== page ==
Oh-la-la Odalan!

Nyoman and grandson Dede

I was ready to call it a night last evening, when I heard Nyoman call up at me from below: Do you want to come to the show with us? I knew by now that these neighborhood performances are a tradition during Odalan, and tonight, the gang from Laka Lekewas puttin’ on the ritz – so I owed it to Nyoman and Ketut (it’s his family’s restaurant) to show up.

Still, I wavered at first, my body aching for rest. But, knowing that a surprise was in store, one that I dared not miss, my intuition spoke up for me. Moments later, Nyoman (dressed up in kebaya, sarong, sash and updo) slipped her arm through mine and we walked down the road to the bale banjar. The neighborhood gathering place and temple. The place where all male banjar members congregate within minutes of hearing the drumming of the kulkul, a signal to all within earshot that duty calls.

The bale banjar is the venue for all significant neighborhood-related meetings and events. Where little boys meet to practice the gamelan; the women gossip while producing temple offerings, teenage girls huddle while flirting with the guys zipping by on motorbikes.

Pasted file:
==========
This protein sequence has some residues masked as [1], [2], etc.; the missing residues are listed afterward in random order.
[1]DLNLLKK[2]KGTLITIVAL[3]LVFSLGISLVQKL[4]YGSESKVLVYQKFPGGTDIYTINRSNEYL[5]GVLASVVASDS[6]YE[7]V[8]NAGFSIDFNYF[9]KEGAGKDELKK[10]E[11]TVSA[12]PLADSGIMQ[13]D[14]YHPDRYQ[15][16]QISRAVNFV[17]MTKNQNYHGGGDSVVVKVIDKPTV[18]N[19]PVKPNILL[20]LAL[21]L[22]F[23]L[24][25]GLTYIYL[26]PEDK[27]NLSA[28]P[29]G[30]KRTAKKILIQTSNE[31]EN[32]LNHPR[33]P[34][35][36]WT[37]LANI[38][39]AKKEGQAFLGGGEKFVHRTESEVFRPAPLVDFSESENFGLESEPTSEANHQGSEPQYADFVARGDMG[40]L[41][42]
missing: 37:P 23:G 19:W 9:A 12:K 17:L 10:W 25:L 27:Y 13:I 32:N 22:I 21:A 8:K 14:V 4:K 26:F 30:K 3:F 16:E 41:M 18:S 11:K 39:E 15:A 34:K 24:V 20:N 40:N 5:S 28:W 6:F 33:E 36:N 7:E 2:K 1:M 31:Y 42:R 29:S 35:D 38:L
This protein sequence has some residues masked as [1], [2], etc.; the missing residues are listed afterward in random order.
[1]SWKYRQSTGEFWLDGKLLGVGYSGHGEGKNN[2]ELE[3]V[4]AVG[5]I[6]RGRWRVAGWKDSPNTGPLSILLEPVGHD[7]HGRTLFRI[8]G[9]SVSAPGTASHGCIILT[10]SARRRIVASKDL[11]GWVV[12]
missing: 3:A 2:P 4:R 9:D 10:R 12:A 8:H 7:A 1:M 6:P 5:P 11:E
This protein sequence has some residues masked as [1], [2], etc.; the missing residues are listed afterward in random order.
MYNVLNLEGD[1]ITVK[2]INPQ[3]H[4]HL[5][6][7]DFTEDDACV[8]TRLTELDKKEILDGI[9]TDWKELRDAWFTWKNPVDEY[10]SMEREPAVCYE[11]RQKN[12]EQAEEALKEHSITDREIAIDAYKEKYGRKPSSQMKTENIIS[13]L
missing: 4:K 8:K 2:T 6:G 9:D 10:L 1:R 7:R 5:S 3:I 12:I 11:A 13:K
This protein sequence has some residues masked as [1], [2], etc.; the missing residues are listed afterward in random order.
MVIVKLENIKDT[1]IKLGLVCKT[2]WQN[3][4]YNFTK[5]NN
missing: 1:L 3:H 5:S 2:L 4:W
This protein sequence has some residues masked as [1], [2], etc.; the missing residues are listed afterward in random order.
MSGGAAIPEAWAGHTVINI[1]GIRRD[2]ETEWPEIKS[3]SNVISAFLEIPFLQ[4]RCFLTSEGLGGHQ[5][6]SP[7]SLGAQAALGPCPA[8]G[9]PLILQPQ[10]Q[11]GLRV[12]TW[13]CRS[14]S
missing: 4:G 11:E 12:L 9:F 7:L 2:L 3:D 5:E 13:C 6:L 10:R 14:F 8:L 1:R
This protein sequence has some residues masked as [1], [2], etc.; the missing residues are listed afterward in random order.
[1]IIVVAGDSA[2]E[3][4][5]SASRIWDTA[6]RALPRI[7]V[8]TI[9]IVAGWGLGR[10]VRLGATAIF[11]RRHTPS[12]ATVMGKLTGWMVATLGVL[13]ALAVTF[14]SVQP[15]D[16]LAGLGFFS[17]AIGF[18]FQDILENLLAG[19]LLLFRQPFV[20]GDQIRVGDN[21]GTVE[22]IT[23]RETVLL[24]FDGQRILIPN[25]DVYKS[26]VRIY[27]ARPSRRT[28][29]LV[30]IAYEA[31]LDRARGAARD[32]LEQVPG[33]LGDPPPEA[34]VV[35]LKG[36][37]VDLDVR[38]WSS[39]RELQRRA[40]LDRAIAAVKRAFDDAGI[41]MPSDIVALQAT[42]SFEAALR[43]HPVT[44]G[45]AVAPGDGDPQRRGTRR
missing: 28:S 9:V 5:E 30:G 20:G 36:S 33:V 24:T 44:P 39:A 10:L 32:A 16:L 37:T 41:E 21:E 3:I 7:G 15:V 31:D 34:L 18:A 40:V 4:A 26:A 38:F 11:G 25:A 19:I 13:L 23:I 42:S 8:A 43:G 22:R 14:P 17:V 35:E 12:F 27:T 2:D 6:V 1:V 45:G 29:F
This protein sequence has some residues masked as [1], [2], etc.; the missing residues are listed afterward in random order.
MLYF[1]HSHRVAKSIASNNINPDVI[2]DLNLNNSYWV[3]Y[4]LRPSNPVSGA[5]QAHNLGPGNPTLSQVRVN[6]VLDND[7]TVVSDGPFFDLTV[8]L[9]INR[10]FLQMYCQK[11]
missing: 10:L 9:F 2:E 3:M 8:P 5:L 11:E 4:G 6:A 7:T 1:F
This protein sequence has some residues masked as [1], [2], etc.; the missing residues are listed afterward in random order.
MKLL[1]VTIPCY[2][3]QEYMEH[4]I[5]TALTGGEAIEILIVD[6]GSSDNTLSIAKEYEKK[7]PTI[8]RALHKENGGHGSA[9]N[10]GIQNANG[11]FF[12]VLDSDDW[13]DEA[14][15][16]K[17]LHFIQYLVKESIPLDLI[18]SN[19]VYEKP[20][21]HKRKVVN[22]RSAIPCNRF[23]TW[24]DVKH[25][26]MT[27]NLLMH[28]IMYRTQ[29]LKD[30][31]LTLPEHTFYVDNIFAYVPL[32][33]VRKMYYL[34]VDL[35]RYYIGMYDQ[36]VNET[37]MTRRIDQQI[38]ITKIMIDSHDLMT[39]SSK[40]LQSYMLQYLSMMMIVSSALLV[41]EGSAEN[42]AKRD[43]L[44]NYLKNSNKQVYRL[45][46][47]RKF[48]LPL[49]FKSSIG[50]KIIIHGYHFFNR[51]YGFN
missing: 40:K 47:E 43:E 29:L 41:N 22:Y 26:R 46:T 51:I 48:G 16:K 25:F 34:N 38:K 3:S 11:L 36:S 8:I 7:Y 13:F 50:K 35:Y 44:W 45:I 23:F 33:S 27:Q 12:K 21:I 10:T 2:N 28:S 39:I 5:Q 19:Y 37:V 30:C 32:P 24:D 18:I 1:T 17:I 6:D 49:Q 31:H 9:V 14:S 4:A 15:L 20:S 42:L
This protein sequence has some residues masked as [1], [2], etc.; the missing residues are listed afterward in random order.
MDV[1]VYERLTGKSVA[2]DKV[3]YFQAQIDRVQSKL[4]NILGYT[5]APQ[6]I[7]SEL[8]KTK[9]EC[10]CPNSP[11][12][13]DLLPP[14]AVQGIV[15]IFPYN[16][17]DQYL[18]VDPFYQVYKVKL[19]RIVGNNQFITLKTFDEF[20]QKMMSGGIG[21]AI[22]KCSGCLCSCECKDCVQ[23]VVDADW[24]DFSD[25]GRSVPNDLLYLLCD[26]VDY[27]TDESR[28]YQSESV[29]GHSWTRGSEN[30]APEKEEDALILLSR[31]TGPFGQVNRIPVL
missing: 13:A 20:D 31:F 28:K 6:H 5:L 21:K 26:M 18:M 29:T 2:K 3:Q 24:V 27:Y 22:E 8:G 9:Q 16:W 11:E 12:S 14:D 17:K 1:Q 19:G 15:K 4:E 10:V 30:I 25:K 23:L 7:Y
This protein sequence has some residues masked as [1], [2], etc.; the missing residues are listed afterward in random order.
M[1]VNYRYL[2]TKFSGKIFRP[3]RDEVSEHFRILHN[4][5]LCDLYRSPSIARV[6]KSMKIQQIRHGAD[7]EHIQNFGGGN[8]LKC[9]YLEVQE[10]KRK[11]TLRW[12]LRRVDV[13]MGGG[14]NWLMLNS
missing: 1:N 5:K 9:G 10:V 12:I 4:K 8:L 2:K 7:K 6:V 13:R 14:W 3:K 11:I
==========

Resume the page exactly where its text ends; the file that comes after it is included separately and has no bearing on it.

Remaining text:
Well, there was no zipping around last night; Jalan Sukma  is blocked off, the whole area in front of the bale transformed into an outdoor stage – complete with a blue carpet that covers a big patch of road. Neighbors, friends, parents and siblings are out in full force and regalia.

Odalan is a festival marking the birthday or anniversary of a temple (of which there are oh-so-many all over the island): Depending on the particular temple being feted, the celebrations typically last from one to four days, occasionally more than a week.

They certainly know how to whoop it up, these Balinese: Lights, music, action. And laughter, lots and lots of laughter. And knowing only a few words of Bahasa (Indonesian language) is no impediment to appreciating the scenes that unfolded in front of my eyes: The pemangku (priest) whose prayers and offerings (prepared by his wife) take precedence before the show, giving thanks to the gods on behalf of all for all that they provide; one magnificently colored and outfitted performer after another.

Music that seeps into your mind, gets under your skin so that you end up humming it on the way home. Children sidling up to parents, one howling no louder than the other. I am mesmerized by the scene, the costumes. It doesn’t get any more authentic than this.


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